Posts Tagged: food

Friday Five: Condiments

Oh wait, they’re not all about condiments. Still,

What is your favorite condiment?

Are pickles a condiment? I like pickles. I like pickle relish. On a hot dog I like yellow mustard, ketchup, and pickle relish.

Sour cream is also a great condiment.

What is your favorite spice?

Perhaps cumin, it’s so versatile. Although life without cinnamon is hard to imagine. But “favorite” is different from “hard to imagine life without it.”

I like the incursions smoked paprika has been making.

If herbs count, I’m excited about dill lately and have a dill plant out back in a flowerpot. I don’t know if it will get enough sun though.

What is your favorite cooking oil? (Canola oil, sesame oil, butter, etc)

I like butter. I also appreciate dishes with bacon where the bacon fat is used to cook other stuff in the dish.

What is your favorite starchy food? (Bread, rice, potatoes, noodles, etc)

Noodles! And crackers if those count. Noodles and crackers will get me through a lot.

What is your favorite flavor for candy?

Chocolate and mint together, maybe? I’m thinking Junior Mints. I also like licorice (including salted), pseudo-licorice like Red Vines, and candies involving peanut butter.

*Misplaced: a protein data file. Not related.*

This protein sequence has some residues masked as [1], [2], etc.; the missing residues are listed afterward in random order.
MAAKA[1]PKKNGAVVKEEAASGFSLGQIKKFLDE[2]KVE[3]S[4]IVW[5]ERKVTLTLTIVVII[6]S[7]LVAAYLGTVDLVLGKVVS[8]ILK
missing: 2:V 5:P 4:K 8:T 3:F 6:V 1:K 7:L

rabbit rabbit!

I’m putting the last touches on my 2017 book list– there were too many books for which I jotted down only the titles before they went back to the library. Now I’m adding in dates, noting whatever impressions of them remain in my head, and finding their place in the list. Next year, I mean this year, I’m going to try a spreadsheet so it’s easier to put in order.

The first book I finished reading in 2018 is Mitali Perkins’ You Bring the Distant Near.

The writing is so assured– the characters seem real, like we’re just dipping in as the three generations live their lives. The resolutions do mostly involve romance, in a way that makes me wonder if Perkins is a Jane Austen fan. (Or maybe it’s just that Sanguinity and I watched the 1995 Sense and Sensibility last night while we waited for the new year.)

It’s been a peaceful holiday season. Christmas was with Sanguinity’s parents, which feels traditional now– eating cookies and reading Yuletide fic on the sofa-bed upstairs while televised football filters up from below. My favorite kidlit-fic this Yuletide is “Completion”, by oxfordRoulette (2106 words). It’s about Lirael from Garth Nix’s Old Kingdom series; it has domesticity and refuge, two of my favorite themes. It’s post-canon, so I did miss the Dog.

It’s been a season of good food, too– I made fudge, and Sang gave me a tofu cookbook and made ma po tofu for us. The sun has been shining. I think I’m ready for 2018. Best hopes and wishes for us all!

Smells and Words